Catching diabetic foot ulcers in the early stages is the best way to keep them from progressing to an unmanageable condition. To do this, examine your feet every day, paying special attention to anything unusual, and seeking medical attention if you notice something strange. Look for signs and symptoms that include:

  • Redness and swelling: If you have a wound with redness and swelling around it, or skin that feels warm to the touch, you could be developing an ulcer.
  • Drainage: If you notice fluid or pus on your foot, sock, or shoe, seek medical attention.
  • Changes to the skin or toenails: look for cuts, blisters, callouses, and sores, because these can develop into ulcers.
  • Pain: Pain that occurs when you’re walking or when you put your feet up can indicate a developing ulcer.
  • Odors: A foot infection mayhave a foul, pungent smell.
  • Discoloration: Diabetic foot ulcers may  have black or brown tissue called eschar that forms around a wound because of poor circulation.
  • Athletes foot: If you have a fungal infection that causes dry, cracked skin, it should be treated promptly to prevent foot ulcers.
  • Chills and fever: Your body may develop a fever to fight a foot infection, as it would for any other type of infection.

Diabetes-Related Foot Ulcers Treatment

Diabetic foot ulcer treatment ranges from wound cleaning to amputation, depending on the severity of the wound. Your doctor may drain fluid or pus away from the ulcer, or cut away dead or infected tissue, in a process called debridement. You may need special bandages and ointments the protect the wound and absorb extra fluid, and you may be prescribed a wheelchair or crutches, so that you can stay off the affected foot. Antibiotics are sometimes prescribed, either in oral or IV form, to heal the infection. For severe cases, your doctor may recommend hospitalization or even amputation of the afflicted foot. That’s why it’s important to see a specialist as quickly as possible if you suspect you have a foot ulcer.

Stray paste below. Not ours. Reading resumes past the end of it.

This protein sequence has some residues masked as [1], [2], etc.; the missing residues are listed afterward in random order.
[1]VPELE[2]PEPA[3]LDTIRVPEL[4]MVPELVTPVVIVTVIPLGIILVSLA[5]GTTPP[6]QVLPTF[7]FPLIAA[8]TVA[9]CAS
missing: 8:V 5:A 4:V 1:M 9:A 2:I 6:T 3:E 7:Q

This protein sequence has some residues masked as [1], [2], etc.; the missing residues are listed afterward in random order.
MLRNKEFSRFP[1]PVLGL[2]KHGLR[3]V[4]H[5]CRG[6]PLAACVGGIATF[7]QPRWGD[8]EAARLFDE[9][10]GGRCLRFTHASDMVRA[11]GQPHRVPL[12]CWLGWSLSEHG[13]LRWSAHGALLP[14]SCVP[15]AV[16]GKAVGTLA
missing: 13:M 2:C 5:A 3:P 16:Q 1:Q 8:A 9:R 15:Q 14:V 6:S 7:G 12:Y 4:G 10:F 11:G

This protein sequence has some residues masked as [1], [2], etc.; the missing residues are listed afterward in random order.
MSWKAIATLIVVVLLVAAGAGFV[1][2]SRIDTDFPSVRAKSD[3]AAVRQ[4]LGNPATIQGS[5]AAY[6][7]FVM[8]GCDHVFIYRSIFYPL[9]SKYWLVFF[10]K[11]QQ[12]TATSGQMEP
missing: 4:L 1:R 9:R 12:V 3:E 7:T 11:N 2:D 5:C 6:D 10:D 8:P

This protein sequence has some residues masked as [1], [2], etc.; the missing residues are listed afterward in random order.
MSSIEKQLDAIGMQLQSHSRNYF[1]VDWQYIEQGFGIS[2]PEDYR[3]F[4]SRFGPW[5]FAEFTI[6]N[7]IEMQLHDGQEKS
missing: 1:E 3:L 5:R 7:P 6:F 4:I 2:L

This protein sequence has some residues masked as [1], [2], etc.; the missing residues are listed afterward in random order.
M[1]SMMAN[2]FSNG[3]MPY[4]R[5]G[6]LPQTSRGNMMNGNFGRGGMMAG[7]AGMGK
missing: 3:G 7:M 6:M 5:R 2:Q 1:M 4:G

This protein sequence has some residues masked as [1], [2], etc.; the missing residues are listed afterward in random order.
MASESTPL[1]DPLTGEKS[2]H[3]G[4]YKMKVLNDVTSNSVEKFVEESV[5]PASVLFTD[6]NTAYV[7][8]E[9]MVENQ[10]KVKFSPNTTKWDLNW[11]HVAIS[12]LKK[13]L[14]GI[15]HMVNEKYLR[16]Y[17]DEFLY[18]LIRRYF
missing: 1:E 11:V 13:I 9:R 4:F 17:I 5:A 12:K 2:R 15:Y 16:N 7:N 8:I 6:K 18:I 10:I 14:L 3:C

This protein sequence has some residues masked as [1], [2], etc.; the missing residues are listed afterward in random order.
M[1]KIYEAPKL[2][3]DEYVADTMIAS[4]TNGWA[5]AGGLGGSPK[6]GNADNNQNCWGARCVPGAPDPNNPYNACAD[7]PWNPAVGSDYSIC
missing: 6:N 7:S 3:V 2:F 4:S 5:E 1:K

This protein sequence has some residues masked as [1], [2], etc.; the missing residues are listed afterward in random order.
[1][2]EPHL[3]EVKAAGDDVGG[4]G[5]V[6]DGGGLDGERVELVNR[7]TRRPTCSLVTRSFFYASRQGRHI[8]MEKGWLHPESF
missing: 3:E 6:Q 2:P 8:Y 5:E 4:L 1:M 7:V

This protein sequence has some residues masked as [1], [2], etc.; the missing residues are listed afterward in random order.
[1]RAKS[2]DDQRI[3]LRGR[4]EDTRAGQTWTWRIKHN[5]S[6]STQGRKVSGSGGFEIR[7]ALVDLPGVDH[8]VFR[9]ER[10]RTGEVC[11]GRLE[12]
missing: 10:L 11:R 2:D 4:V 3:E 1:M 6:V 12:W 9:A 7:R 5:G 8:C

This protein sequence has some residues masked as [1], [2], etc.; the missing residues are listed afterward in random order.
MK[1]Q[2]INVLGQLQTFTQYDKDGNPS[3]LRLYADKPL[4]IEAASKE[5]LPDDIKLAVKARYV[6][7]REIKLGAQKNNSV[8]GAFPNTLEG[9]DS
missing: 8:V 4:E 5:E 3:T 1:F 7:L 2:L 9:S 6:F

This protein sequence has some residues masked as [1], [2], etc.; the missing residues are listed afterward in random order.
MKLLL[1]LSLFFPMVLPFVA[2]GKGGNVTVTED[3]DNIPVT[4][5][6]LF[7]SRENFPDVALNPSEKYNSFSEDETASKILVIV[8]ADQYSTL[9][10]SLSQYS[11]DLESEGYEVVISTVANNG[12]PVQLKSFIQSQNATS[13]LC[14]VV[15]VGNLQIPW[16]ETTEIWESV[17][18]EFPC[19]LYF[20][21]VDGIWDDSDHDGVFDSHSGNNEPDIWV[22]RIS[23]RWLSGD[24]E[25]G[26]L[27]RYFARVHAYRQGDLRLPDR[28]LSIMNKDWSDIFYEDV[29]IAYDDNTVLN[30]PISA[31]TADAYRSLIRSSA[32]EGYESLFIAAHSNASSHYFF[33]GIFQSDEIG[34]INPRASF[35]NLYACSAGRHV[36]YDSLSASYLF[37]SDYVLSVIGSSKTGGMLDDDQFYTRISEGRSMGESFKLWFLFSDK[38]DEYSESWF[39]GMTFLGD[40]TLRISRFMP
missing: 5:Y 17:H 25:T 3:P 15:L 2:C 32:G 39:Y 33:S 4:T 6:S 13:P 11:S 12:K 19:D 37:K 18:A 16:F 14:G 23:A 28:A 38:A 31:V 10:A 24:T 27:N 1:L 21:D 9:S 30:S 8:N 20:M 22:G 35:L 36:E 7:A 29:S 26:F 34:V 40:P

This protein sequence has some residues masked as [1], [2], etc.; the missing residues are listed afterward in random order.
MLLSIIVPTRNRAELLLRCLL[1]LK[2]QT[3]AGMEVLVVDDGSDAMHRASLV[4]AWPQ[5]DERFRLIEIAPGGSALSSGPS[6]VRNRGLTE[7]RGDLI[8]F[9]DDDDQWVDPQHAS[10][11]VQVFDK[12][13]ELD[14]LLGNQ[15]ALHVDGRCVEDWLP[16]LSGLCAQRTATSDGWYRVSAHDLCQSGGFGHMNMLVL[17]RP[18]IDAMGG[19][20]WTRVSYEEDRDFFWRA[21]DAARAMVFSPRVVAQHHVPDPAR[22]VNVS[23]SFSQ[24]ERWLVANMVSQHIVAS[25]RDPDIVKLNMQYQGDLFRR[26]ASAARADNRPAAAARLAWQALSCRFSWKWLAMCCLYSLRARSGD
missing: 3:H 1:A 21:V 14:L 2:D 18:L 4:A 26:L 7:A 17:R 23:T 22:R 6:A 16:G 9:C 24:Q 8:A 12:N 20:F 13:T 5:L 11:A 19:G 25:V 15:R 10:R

Treatment for Diabetic Foot Ulcers and a Host of Other Foot Issues

If you are concerned that you may be developing a diabetic foot ulcer, it is important to schedule an appointment as early as possible, so that your foot can be properly treated by an experienced medical professional. At Southern Delaware Foot and Ankle, our physicians have been trained to provide comprehensive medical and surgical treatment of the foot and ankle, and we have earned a reputation for providing expert quality care. Established in 2000, we are committed to providing the highest quality of care for conditions affecting the lower extremity, in a compassionate, professional environment with a safe and comfortable atmosphere. Schedule an appointment by calling one of our four convenient locations: Seaford Shipley Street, 302-715-4194, Seaford Riverside, 302-629-6162, Millsboro Dupont Hwy, 302-934-7100, or Millsboro John J. Williams Hwy, 302-945-1221. You can also reach out to us through our website with any questions, and let Southern Delaware Foot & Ankle help you put your best foot forward. 


Copyright © 2024 · Powered by LOCALiQ